Earlier this year, I was approached and asked to paint a dog portrait as a gift in celebrating a big birthday. His name was Dylan. Sadly no longer with us, Dylan was much loved by his Veterinary owner, and of course, missed hugely.
Posthumous paintings are always emotive to make. I paint them in celebration, from photographs which give me as much of a 360 as I can get.
I asked my commissioner questions about Dylan, what sort of dog was he when he was in his element? What did he most love doing, when was he at his happiest?
The answers given to me provide precious details to keep in mind throughout.
Hearing how special Dylan was, I wanted to capture him in a ‘movementy’ way! To try and catch his special glint in his eye, making this central to his canvas.
In the pre-painting stage, I gather the photographs I have and add them to a titled folder in my ‘Commissions on now’ folder.
Once they are in, I begin the process of cropping and making the images the best they can possibly be. I work mainly in Picmonkey, sometimes Photoshop or perhaps Canva - where I can highlight, fade out certain areas and boost up the resolution of the original images in order to see from them clearly.
Once finalised, these images are dropped into a Word Doc and printed out A4 in size for me to work from in my studio.
Drawing Out Stage
Now at my drawing board, I begin making sketches. The main aim for these drawings is to gain the best placing of the dog on the actual canvas. This is called The Composition and takes some serious thinking. Where the dog sits on the surface is central to making a good painting - where is it’s nose going to be? Are the eyes prominent enough?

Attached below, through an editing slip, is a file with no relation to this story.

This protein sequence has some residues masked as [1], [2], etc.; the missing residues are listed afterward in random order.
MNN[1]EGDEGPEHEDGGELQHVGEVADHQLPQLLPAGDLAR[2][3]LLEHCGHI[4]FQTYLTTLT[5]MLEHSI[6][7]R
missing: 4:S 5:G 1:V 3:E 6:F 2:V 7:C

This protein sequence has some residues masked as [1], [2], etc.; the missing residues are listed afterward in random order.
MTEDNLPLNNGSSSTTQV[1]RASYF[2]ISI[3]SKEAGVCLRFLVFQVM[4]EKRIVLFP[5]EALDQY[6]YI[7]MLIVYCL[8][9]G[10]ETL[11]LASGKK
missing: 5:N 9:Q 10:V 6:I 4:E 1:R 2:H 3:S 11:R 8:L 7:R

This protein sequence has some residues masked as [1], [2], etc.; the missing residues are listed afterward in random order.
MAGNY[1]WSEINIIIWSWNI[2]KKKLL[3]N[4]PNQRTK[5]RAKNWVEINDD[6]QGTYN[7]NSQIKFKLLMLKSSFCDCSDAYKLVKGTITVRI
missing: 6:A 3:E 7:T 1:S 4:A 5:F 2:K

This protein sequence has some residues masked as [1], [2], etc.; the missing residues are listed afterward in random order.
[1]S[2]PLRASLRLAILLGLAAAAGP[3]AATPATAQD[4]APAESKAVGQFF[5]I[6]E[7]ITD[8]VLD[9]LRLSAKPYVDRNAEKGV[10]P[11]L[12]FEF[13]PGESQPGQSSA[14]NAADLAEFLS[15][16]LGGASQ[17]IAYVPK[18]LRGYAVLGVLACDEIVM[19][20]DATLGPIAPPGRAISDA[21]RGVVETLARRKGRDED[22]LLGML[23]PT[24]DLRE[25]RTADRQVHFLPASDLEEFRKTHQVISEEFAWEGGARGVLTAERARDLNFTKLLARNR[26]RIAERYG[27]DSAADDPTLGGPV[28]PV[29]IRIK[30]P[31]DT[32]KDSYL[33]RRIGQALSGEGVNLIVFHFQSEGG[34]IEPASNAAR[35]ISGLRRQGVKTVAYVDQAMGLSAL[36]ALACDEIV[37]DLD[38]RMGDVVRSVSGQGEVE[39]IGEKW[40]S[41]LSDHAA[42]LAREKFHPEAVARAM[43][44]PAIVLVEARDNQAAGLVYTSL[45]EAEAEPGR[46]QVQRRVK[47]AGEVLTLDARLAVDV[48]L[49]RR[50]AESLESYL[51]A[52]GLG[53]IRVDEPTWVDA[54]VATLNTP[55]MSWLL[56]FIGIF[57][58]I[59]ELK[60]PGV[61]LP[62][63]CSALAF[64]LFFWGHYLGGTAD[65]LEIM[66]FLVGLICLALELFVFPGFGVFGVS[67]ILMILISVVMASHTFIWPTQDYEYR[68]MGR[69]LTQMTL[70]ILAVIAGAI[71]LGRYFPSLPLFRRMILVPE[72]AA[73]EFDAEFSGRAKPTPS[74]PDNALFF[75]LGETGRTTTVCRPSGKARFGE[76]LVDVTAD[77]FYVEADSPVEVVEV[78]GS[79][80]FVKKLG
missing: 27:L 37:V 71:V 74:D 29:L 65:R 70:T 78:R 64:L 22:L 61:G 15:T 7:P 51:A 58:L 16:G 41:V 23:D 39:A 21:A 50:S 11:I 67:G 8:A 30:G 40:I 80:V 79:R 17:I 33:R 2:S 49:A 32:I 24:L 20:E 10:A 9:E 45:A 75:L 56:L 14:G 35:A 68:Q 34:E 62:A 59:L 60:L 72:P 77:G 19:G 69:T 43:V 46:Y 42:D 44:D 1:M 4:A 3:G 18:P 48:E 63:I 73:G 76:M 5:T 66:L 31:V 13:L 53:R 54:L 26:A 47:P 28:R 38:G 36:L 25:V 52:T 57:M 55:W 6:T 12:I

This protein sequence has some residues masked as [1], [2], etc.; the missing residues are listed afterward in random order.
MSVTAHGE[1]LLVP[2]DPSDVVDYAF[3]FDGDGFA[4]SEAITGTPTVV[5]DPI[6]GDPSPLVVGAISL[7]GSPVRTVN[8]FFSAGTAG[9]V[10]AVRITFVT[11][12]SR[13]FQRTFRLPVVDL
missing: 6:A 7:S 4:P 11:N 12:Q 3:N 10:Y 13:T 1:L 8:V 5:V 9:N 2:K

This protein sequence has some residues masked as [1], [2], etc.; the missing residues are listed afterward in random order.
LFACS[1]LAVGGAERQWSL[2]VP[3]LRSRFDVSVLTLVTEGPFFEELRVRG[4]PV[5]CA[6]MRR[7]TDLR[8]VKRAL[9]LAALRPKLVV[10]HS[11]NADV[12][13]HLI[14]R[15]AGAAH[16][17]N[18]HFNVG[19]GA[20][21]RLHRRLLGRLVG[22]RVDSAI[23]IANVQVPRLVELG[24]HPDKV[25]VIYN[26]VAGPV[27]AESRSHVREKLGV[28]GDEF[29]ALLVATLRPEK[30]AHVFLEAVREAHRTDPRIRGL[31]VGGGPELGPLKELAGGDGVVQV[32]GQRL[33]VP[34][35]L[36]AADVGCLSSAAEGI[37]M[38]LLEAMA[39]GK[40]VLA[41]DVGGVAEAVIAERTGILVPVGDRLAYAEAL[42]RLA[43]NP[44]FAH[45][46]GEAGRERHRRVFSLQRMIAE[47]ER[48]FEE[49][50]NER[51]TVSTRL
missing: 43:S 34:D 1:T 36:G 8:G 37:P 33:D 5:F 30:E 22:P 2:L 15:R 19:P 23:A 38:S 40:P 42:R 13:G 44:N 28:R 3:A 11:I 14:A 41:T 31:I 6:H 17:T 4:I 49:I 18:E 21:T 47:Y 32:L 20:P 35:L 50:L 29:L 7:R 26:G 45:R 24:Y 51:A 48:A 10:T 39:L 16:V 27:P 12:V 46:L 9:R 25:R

I like to take my time doing this. Sometimes I’ll work more to the left of the right of the canvas, leaving enough rest-space/blank area around the dog is as important as where there is paint.
Once happy with this, I go to the canvas and begin scaling up.
Sometimes I use a pantograph (an amazing Dickensian looking instrument!) others by eye. If I have a dog that I’m really struggling with, I’ll do both of the first, them check my drawing by using my Overhead Projector, to be absolutely sure that I have the scaling completely right.
This scaling up/drawing out stage CANNOT be wrong! If I mess up at this stage, the painting simply won’t work.
Now, the Painting begins.
Onto my very favourite bit where I get my hands dirty.
My process begins with making some gorgeous, thick, painterly and playful marks on the canvas. Painting Dylan was joy for me due to his markings, all those yummy colours to mix up and play with.
Once our canvas is covered in this first layer of paint, it’s then onto my studio wall for a few days. This is an important stage, as I walk past it, I’ll catch a glimpse and think involuntarily - that doesn’t work, or yes, that’s coming on nicely. It’s a bit of a litmus test.
If I’m happy, it’s at this point that I’ll send on my ‘NOT FINISHED YET’ email onto my client. This is done to make sure they are happy with the positioning of the dog and told to ignore the actual paint on the canvas!
Open communication proceeds and shortly afterwards, I return to painting.
Following in our email conversation, something magical happens.
Lost in my own world I paint until the dog is finished.
I’d love to take you further into this process and will think about how I can do this without sounding like a wierdo! In short, I lather, wipe off, repaint, put on the wall, take off the wall, paint on the easel, paint on my desk, tweak, paint out, paint back in again. It’s a dance that can last for days, all the while having a photocopy of the dog I’m painting in my hand.
I get lost completely until it’s finished.
I hope you’ve enjoyed my breakdown of painting Dylan.
I feel very close to the dogs I’m painting and am always sad to see them go. Then the letter, testimonial or photographs come in from delighted owners and I leave my studio with a very warm glow indeed.
With love, Sam x
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Come & join me online on Saturday 3rd August at 11am where I’m going to show you how to draw your dog - yes, you can do it!
Suitable for everyone, this FREE 30min Facebook Live is going to be fun and informative.
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Let’s do it!